I have meditated off and on for over fifty years. Recently I found a hand position (mudra) that took me to a deep inner awareness in seconds. I realized that a mudra can make a huge difference in the results of your meditation.
What is a mudra?
A mudra is a spiritual gesture in the spiritual practice of Indian religions and traditions of Dharma and Taoism. You can see mudras in the hand positions of statues of Buddha and other eastern icons. In yoga, mudras are used in conjunction with yogic breathing exercise to stimulate different parts of the body involved with breathing and to affect the flow of prana in the body. Mudras are used in meditation to deepen the connection.
I learned Transcendental Meditation over fifty years ago. As I recall, there were no mudras involved, simply a mantra to be repeated while sitting in a chair. It is a powerful form of meditation. My husband and four children learned it with me. When I studied yoga in New York City, I began to learn a few mudras, often used in the balancing breathing positions that ended a class. I was once shown a very complex mudra by one of the Tibetian Monks who built a sand painting at the Museum of Natural History in New York City. I would go early to sit behind them when they meditated. It was very powerful. However, the mudra was complex and I forgot how to do it.
Learn o feel the movement of energy
It takes some practice, but over time, you can become very sensitive to the flow of energy. My first experience was when I could feel the power of a crystal and interpret what chakra it addressed. When I became a Reiki Master Teacher I focused energy through my hands and my mind. I studied and subsequently taught other subtle energy techniques. When I meditate, I am conscious of the flow of energy.
Energy can heal
It took a year for me to learn T’ai Chi. That is complex and once I forgot one sequence I could not recapture it because there are many forms and I had moved away from my teacher. Next I learned Falun Gong from practitioners in the San Francisco area and practiced it for ten years. Last year I began doing Zhan Zhaung (standing meditation) and Ba Duan Jin The Way of Energy: Mastering the Chinese Art of Internal Strength with Chi Kung Exercise (A Gaia Original) and am really amazed at the powerful flow of energy it creates and the healing and balancing it is doing on the physical plane. I can feel the chi energy moving in my Tan Tien, my meridians and my chakras. However, when I sat down to meditate after my Qi Gong practice my mind started thinking of things I wanted to write about that day. I could not sit for very long. I wanted to change that. I wanted to meditate longer and more serenely.
The first mudra change
Sometimes I held a crystal in my left hand while meditating . Other times the mudra I used was with my hands in my lap, palms up, one hand over the other with thumbs touching. I could never remember which hand was to go on top. It turns out that is a Buddhist mudra. One day Dr. Andrew Weill demonstrated his meditation mudra to Dr. Oz. He sat with his hands palms up on each leg with his thumbs holding his index finger. I tried that and immediately felt my meditation deepen. That mudra is designed to balance the chi.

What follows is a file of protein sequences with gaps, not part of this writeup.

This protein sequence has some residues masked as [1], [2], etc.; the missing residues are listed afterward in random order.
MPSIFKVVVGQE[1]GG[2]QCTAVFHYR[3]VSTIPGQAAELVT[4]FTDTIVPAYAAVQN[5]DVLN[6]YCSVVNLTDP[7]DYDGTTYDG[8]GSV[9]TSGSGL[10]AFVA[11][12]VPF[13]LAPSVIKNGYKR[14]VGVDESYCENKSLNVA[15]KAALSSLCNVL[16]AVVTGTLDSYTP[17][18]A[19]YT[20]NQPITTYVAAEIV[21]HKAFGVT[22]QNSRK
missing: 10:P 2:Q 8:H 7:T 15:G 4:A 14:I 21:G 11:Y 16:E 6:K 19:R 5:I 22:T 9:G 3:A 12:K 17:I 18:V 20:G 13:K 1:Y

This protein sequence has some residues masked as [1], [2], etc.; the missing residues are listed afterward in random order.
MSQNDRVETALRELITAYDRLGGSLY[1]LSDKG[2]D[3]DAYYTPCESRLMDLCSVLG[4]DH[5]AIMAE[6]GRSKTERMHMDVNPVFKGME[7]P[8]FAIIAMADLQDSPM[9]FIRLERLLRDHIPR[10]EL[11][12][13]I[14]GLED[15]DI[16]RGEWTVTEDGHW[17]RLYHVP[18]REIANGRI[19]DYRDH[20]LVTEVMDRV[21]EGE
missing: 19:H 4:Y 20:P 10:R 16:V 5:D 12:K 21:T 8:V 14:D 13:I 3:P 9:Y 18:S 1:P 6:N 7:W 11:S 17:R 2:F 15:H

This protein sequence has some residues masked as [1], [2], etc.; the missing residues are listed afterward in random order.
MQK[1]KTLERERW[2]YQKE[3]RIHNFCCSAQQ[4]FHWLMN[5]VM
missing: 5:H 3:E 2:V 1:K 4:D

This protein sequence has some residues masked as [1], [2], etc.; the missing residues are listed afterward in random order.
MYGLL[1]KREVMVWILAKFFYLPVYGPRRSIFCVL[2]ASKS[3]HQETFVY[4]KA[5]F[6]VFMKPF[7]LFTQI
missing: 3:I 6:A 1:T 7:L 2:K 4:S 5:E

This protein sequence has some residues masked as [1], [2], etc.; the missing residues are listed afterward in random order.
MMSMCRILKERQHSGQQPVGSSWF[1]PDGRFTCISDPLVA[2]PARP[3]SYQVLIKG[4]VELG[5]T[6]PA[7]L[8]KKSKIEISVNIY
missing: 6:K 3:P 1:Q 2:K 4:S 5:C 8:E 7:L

The second mudra change
I’ve been studying Taoism and I was reading some of the complimentary pages that were available to review online for a book called Taoist Yoga: Alchemy & Immortality by Charles Luk (Author) , Lu K’uan Yu (Author) I saw a mudra instruction for meditation. I tried it and was immediate taken very deeply into mediation. My focus was behind my eyes in my third eye. Everything else disappeared. I loved it. My mind stilled and I went deeply into meditation.
According to Paul of Taoist Meditation: Mudras and meditation“ The classic Taoist mudra of covering one hand with another is actually a concealed system of versatile mudra, and it also holds the key to understanding what mudra is all about, for all chi-disciplines. With the fingers concealed, a practitioner is taught to focus on one or any combination of his fingers for chi generation and chi balancing. Unlike Tibetan Buddhism, the Taoist way does not have any fixed pattern. But how does a practitioner know what to do? The answer is that a practitioner is expected to feel chi himself and therefore is expected to be able to generate different chi by focusing on different fingers (or finger combinations) and will be expected to balance his chi accordingly, using his differently focused fingers”.
We are encouraged to experiment! The primary objective is to generate chi together with directing chi to move along the center line, most essential for cosmic circulations. To do this we must learn to feel the circulation of the chi and find the most powerful way to encourage its circulation.
As I practiced my meditation, I tried both the side-open mudra of Dr. Weils and the center- closed mudra of Charles Luk. Although the open mudra embraced my third eye, for me, it was less concentrated, it felt wider and less focused. The closed mudra focused my third eye instantaneously. I hadn’t known that a simple hand position could make such a difference. I am now able to enjoy the deepest meditation I’ve had in years thanks to finding a mudra that instaneously helps me quiet my mind.
“If a person is doing meditation without using his hands as management tools probably he is just sitting there doing nothing. What I’m saying is, doing hand positions should be the first physical act one should always attend to before use music or mantra to assist one to go into the meditative zone” Paul continues.
Experiment with mudras
If you are exploring meditation, you may want to explore mudras. Learn to be sensitive to the flow of chi energy. Notice how easily (or not) it is for you to move into meditation. Find the mudra that best suits you and let that be the mudra that makes a difference.